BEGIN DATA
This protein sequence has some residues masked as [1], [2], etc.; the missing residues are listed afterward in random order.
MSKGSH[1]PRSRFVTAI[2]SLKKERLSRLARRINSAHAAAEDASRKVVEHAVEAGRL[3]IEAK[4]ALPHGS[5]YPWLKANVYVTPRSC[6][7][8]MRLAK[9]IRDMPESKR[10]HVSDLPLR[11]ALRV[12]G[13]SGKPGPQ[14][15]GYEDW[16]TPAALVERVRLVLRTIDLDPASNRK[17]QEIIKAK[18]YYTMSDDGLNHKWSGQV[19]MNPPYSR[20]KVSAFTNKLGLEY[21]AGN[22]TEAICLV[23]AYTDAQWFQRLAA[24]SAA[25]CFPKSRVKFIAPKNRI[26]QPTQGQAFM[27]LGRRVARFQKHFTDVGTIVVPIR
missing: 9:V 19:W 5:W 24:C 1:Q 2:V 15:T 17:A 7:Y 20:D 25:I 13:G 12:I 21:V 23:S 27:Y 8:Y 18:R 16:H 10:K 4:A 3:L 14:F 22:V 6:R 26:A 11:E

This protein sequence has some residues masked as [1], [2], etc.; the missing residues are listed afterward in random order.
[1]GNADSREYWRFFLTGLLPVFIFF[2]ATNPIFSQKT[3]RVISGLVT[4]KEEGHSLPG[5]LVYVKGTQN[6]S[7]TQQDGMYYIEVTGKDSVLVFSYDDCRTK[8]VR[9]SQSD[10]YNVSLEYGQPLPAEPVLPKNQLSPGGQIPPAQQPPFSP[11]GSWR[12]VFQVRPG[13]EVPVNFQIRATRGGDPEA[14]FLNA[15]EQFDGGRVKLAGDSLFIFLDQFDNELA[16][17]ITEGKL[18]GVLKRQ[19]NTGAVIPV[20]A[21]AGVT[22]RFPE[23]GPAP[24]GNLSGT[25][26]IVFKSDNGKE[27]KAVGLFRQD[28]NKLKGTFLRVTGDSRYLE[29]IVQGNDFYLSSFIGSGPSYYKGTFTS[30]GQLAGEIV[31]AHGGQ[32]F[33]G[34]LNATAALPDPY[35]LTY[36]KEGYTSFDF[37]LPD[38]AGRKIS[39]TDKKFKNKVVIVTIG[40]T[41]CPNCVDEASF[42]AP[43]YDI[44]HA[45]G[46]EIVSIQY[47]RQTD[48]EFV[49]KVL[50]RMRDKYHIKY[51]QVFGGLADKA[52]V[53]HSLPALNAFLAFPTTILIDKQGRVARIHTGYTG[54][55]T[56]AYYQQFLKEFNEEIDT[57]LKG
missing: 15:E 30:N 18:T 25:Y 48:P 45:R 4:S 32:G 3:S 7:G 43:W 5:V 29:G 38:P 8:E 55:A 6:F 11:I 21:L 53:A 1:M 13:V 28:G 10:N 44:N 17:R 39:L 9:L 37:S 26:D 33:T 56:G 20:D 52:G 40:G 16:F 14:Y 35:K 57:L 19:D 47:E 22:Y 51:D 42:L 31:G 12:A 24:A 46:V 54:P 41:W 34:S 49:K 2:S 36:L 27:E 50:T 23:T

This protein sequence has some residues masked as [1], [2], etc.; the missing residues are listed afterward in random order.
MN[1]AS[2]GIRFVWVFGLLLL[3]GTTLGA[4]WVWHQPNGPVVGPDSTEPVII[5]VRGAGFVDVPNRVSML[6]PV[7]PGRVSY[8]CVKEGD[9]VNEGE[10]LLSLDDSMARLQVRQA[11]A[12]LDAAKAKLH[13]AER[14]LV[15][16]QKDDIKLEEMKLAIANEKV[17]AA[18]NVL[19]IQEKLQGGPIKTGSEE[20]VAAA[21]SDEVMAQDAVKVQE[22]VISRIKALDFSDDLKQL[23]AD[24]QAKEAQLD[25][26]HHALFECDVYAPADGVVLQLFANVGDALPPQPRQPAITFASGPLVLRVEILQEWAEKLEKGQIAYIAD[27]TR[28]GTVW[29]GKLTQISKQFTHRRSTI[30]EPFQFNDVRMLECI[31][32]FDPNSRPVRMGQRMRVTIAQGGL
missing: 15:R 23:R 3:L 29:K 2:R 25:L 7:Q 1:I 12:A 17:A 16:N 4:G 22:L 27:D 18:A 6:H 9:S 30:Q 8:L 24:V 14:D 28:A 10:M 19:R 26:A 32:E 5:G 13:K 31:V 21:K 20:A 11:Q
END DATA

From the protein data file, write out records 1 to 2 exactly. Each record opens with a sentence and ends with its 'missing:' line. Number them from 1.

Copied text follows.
This protein sequence has some residues masked as [1], [2], etc.; the missing residues are listed afterward in random order.
MSKGSH[1]PRSRFVTAI[2]SLKKERLSRLARRINSAHAAAEDASRKVVEHAVEAGRL[3]IEAK[4]ALPHGS[5]YPWLKANVYVTPRSC[6][7][8]MRLAK[9]IRDMPESKR[10]HVSDLPLR[11]ALRV[12]G[13]SGKPGPQ[14][15]GYEDW[16]TPAALVERVRLVLRTIDLDPASNRK[17]QEIIKAK[18]YYTMSDDGLNHKWSGQV[19]MNPPYSR[20]KVSAFTNKLGLEY[21]AGN[22]TEAICLV[23]AYTDAQWFQRLAA[24]SAA[25]CFPKSRVKFIAPKNRI[26]QPTQGQAFM[27]LGRRVARFQKHFTDVGTIVVPIR
missing: 9:V 19:W 5:W 24:C 1:Q 2:V 15:T 17:A 7:Y 20:D 25:I 13:G 12:I 21:V 23:S 27:Y 8:Y 18:R 16:H 10:K 4:A 3:L 14:F 22:V 6:R 26:A 11:E

This protein sequence has some residues masked as [1], [2], etc.; the missing residues are listed afterward in random order.
[1]GNADSREYWRFFLTGLLPVFIFF[2]ATNPIFSQKT[3]RVISGLVT[4]KEEGHSLPG[5]LVYVKGTQN[6]S[7]TQQDGMYYIEVTGKDSVLVFSYDDCRTK[8]VR[9]SQSD[10]YNVSLEYGQPLPAEPVLPKNQLSPGGQIPPAQQPPFSP[11]GSWR[12]VFQVRPG[13]EVPVNFQIRATRGGDPEA[14]FLNA[15]EQFDGGRVKLAGDSLFIFLDQFDNELA[16][17]ITEGKL[18]GVLKRQ[19]NTGAVIPV[20]A[21]AGVT[22]RFPE[23]GPAP[24]GNLSGT[25][26]IVFKSDNGKE[27]KAVGLFRQD[28]NKLKGTFLRVTGDSRYLE[29]IVQGNDFYLSSFIGSGPSYYKGTFTS[30]GQLAGEIV[31]AHGGQ[32]F[33]G[34]LNATAALPDPY[35]LTY[36]KEGYTSFDF[37]LPD[38]AGRKIS[39]TDKKFKNKVVIVTIG[40]T[41]CPNCVDEASF[42]AP[43]YDI[44]HA[45]G[46]EIVSIQY[47]RQTD[48]EFV[49]KVL[50]RMRDKYHIKY[51]QVFGGLADKA[52]V[53]HSLPALNAFLAFPTTILIDKQGRVARIHTGYTG[54][55]T[56]AYYQQFLKEFNEEIDT[57]LKG
missing: 15:E 30:N 18:T 25:Y 48:P 45:R 4:S 32:G 3:S 7:G 43:W 5:V 29:G 38:P 8:E 55:A 6:F 11:I 21:L 53:A 1:M 13:V 28:G 10:N 44:N 17:R 39:L 9:L 37:S 26:D 33:T 56:G 20:D 52:G 40:G 16:F 14:Y 35:K 57:L 19:D 47:E 22:Y 51:D 42:L 31:G 12:A 24:A 46:V 54:P 41:W 34:S 49:K 2:S 36:L 27:E 50:T 23:T